Though city staff’s report relating to the project proposal conceded that “In some instances, mitigation measures for the project could not reduce the level of impact to less than significant [in the areas of] air quality, transportation and traffic,” staff nevertheless emphasized that the city council had the legal authority “to determine whether the benefits of the project outweigh significant environmental effects” and that the council was entitled through its authority to “adopt a statement of overriding considerations stating the reasons supporting the approval notwithstanding the significant environmental effects.”
On August 11, 2016 the Highland City Council held a meeting that was entirely devoted to considering the Harmony project. Ultimately, the council adopted the statement of overriding considerations, adopted the environmental impact report, amendments to the general plan relating to the project, approved the zone change, adopted the specific plan, approved the development agreement, and approved the subdivision of the property.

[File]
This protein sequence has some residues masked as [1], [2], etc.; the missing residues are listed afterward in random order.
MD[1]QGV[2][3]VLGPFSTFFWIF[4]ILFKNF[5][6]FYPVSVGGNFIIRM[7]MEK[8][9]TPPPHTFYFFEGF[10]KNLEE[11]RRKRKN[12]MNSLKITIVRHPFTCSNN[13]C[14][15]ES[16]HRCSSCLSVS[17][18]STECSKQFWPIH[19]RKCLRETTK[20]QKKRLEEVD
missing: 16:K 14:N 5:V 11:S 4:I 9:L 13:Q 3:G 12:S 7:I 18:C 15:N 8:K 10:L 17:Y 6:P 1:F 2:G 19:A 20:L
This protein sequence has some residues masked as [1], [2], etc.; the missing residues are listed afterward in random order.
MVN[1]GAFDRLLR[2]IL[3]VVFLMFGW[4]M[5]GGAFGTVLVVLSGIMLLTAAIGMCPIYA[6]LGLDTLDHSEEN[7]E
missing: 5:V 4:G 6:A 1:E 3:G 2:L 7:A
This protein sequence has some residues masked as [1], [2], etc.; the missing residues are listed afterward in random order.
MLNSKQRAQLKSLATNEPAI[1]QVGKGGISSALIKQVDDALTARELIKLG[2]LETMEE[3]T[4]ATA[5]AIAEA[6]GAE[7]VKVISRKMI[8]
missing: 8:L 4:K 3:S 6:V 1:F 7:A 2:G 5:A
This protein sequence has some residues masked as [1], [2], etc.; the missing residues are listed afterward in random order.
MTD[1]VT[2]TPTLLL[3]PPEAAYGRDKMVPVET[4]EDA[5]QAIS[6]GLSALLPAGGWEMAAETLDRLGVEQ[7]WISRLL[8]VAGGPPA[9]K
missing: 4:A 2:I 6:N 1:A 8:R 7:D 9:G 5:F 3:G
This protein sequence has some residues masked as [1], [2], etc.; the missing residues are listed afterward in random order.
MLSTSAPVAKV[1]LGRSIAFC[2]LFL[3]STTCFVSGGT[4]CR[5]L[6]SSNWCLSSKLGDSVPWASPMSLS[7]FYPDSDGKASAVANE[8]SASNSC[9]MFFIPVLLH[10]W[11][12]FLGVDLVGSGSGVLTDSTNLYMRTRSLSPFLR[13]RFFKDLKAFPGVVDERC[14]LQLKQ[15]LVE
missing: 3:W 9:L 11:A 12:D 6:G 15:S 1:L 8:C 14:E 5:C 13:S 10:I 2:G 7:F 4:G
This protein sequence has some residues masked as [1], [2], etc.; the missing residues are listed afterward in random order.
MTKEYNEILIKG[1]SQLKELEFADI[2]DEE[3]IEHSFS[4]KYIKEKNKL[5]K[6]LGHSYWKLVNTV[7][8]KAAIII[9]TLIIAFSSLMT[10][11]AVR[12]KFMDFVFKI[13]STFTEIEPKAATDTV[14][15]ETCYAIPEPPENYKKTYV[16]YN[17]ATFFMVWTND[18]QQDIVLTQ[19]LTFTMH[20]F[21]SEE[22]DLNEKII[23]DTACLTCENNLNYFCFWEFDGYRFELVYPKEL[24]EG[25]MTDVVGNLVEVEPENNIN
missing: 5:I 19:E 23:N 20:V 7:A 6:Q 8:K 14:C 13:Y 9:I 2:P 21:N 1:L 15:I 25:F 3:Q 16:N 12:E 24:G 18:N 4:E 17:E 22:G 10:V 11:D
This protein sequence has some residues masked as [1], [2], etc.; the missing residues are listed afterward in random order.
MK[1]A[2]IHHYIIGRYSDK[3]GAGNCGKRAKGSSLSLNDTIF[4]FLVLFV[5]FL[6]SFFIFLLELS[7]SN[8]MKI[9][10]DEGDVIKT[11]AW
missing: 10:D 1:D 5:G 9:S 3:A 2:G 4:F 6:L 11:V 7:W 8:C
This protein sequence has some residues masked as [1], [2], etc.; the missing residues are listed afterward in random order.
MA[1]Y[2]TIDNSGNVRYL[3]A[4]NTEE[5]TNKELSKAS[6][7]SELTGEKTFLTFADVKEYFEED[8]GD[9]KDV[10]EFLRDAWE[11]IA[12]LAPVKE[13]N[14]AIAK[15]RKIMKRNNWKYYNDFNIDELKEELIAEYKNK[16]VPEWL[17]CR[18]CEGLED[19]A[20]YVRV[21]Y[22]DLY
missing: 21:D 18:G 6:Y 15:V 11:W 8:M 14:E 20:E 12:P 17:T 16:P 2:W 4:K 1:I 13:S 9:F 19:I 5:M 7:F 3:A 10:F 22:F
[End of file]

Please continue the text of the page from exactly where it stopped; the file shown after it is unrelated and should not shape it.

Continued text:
Though advocates for some environmental groups, the Greenspot Residents Association and a handful of disparate other residents were vocal in their opposition to the project proposal, it is unclear whether city officials fully appreciated the depth of the opposition to the project and whether they considered the potential that any of those entities would leap into the breach by filing legal action.
Indeed, two lawsuits ensued. One was brought by the Center for Biological Diversity, the San Bernardino Valley Audubon Society and the Greenspot Residents Association. It maintained that the environmental review for the project completely ignored that a bridge over Mill Creek – which would be required to access the development – will permanently alter that free-flowing creek. The project would also harm rare and protected species, including critical habitat for endangered San Bernardino kangaroo rats and the federally-protected Santa Ana sucker fish as well as habitat for endangered southwestern willow flycatchers, the plaintiffs, represented by the law firm Shute, Mihaly and Weinberger, asserted in the lawsuit.